Although Uganda still remains an education hub, Rwanda is surely becoming a technological hub.
I know for a fact that there are many westerners who will feel envious of Kagame and would want to portray him as a dictatorial leader, but I have no doubt in mind that Rwanda is on a steady road to social democracy which aims at social justice, social welfare and human dignity.
While I don’t condone the suppression of critical voices anywhere, in a country where services are provided, criticism is minimal.
Accordingly, if democracy is to be judged on the basis of the amount of noise made by the citizens, then a country like Uganda will be deemed more democratic than Rwanda. We need, however, to take note of the French saying; La bouche qui mange, ne parle pas (a mouth that is eating doesn’t speak).
What would you expect the majority Rwandans to say when they have access to services? Here in Uganda, people will complain about unemployment, sectarianism, marginalisation, potholes, lack of drugs in health centres, road accidents, corruption, increase in school fees in public institutions among others. These are a rare occurrence in Rwanda and many would argue that it is only ingratitude that would make one complain.
Truly, Paul Kagame has made an indelible mark in a country that was once shattered by ethnic cleansing. The only challenge he has is to make sure he uses his next seven years building sturdy institutions that will outlive him so that the other leaders who come after him will be in a position to continue steering the country on a development path.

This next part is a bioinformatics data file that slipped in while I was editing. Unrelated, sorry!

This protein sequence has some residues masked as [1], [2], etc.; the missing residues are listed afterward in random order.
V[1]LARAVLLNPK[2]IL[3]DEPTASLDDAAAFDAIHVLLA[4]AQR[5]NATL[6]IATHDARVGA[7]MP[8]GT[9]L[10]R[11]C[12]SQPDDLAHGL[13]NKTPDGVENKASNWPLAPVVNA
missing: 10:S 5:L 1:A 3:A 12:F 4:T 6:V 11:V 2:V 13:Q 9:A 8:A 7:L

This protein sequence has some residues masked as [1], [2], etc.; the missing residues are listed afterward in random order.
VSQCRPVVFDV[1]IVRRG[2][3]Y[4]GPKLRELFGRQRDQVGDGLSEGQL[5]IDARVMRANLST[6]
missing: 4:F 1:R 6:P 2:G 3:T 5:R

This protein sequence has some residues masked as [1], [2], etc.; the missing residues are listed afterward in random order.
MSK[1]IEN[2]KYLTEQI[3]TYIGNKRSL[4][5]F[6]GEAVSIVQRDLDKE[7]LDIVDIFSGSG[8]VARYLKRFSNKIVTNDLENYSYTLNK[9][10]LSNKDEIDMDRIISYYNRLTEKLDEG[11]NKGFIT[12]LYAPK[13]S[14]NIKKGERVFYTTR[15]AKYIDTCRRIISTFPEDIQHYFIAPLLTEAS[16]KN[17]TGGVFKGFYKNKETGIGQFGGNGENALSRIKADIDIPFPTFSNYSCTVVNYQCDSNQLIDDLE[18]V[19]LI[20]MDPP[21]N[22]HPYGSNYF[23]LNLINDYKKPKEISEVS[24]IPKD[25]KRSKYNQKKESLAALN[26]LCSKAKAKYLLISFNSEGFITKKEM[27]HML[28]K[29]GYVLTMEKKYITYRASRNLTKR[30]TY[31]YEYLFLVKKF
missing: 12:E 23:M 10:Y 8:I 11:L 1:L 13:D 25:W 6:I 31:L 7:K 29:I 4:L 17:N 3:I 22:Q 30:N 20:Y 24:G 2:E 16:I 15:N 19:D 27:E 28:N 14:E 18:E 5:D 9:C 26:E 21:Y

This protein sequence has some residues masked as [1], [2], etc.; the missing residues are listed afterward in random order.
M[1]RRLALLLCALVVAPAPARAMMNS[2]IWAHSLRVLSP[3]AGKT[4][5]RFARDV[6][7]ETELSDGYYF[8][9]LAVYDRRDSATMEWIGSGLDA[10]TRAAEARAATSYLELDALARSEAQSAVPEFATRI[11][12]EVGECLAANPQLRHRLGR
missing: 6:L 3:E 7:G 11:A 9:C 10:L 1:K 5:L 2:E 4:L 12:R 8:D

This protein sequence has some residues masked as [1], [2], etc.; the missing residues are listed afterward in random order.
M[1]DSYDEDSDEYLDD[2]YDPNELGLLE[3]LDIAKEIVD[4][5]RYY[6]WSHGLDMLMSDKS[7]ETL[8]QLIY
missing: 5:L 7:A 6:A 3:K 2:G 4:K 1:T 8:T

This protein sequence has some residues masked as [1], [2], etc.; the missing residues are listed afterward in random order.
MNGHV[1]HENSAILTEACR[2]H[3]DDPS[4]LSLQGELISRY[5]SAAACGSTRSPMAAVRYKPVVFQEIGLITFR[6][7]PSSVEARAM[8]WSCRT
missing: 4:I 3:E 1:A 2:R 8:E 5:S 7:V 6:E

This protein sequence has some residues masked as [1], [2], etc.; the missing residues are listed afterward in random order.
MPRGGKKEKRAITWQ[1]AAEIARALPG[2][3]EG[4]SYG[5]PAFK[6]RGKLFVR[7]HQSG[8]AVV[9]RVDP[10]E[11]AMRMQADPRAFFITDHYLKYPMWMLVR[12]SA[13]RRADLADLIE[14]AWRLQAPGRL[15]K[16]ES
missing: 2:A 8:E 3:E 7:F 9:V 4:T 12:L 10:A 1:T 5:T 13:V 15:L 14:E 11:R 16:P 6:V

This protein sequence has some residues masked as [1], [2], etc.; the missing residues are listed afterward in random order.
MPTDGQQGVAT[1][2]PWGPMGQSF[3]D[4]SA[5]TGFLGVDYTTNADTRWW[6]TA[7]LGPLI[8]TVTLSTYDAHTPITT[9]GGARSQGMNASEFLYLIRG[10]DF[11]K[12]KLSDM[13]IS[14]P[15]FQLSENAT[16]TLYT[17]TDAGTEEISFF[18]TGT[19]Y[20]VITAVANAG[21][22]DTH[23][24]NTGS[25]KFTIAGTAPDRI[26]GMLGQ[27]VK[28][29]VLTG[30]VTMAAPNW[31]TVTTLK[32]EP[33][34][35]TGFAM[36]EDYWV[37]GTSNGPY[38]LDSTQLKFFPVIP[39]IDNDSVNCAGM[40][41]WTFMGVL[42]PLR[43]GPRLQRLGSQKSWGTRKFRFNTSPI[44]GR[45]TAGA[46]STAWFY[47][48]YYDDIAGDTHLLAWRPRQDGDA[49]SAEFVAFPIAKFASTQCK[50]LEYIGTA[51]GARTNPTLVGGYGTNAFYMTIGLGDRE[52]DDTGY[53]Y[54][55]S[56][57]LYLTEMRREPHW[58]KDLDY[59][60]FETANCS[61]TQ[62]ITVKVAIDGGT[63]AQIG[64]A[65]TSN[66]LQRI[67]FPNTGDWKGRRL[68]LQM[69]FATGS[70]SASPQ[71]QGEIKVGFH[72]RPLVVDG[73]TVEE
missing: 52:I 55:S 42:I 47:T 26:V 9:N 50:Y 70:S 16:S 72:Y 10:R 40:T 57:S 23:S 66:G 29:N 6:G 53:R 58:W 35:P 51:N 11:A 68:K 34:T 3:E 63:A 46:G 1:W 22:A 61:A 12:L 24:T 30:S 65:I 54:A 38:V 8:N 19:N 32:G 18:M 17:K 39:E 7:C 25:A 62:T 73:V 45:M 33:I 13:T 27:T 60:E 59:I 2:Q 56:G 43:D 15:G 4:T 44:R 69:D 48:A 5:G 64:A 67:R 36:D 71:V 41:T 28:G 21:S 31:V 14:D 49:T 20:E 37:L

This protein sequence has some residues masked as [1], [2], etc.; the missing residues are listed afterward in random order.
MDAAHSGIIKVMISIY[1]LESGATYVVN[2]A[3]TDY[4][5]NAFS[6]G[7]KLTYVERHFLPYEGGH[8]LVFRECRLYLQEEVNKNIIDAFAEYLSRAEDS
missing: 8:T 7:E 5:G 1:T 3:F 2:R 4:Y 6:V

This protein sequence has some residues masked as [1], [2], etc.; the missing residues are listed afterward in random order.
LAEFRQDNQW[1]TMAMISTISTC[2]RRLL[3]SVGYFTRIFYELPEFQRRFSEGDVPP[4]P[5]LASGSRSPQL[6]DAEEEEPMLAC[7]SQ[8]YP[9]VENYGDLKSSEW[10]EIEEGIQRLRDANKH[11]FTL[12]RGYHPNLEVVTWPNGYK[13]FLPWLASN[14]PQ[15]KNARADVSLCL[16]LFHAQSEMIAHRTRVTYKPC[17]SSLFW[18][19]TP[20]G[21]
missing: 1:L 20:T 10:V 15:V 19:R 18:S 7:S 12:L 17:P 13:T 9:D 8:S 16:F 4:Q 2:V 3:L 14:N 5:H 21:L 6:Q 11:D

Rwanda’s leadership is transformational but not transactional. To label Rwanda an undemocratic state is to hoodwink the world that all democracies must focus on the so-called first generation rights at the expense of socioeconomic rights.
Rwanda should focus on the socio-economic development for her people and forget about joining the Commonwealth Mr. Derek Ingram, Rwanda is a shining star and not as undemocratic as you portray it.
Vincent Nuwagaba is a Ugandan based human rights activist.